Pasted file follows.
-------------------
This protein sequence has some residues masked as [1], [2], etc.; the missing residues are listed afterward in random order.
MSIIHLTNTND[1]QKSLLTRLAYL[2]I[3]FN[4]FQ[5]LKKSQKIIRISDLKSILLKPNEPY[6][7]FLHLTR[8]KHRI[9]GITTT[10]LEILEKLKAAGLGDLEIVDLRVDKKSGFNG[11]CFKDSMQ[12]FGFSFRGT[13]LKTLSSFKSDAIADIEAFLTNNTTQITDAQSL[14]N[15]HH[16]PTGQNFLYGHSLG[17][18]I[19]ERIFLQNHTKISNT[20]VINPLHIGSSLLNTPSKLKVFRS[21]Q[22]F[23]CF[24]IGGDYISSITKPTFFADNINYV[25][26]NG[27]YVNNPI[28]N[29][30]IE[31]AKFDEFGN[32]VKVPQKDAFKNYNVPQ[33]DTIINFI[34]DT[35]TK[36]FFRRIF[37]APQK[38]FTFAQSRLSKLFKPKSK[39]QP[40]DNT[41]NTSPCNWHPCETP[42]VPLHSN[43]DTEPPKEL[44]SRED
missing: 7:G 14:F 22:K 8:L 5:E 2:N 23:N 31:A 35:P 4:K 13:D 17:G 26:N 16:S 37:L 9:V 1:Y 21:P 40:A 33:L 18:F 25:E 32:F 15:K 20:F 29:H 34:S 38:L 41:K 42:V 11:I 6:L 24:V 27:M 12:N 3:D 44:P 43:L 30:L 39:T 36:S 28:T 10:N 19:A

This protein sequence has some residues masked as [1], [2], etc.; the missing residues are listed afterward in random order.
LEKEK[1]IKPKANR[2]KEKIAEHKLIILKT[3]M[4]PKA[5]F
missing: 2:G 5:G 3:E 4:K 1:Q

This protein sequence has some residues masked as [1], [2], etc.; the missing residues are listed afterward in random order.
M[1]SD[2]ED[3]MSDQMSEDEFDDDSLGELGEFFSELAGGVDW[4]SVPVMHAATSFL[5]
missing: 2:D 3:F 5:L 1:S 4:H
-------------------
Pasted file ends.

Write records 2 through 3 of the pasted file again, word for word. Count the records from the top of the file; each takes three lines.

This protein sequence has some residues masked as [1], [2], etc.; the missing residues are listed afterward in random order.
LEKEK[1]IKPKANR[2]KEKIAEHKLIILKT[3]M[4]PKA[5]F
missing: 2:G 5:G 3:E 4:K 1:Q

This protein sequence has some residues masked as [1], [2], etc.; the missing residues are listed afterward in random order.
M[1]SD[2]ED[3]MSDQMSEDEFDDDSLGELGEFFSELAGGVDW[4]SVPVMHAATSFL[5]
missing: 2:D 3:F 5:L 1:S 4:H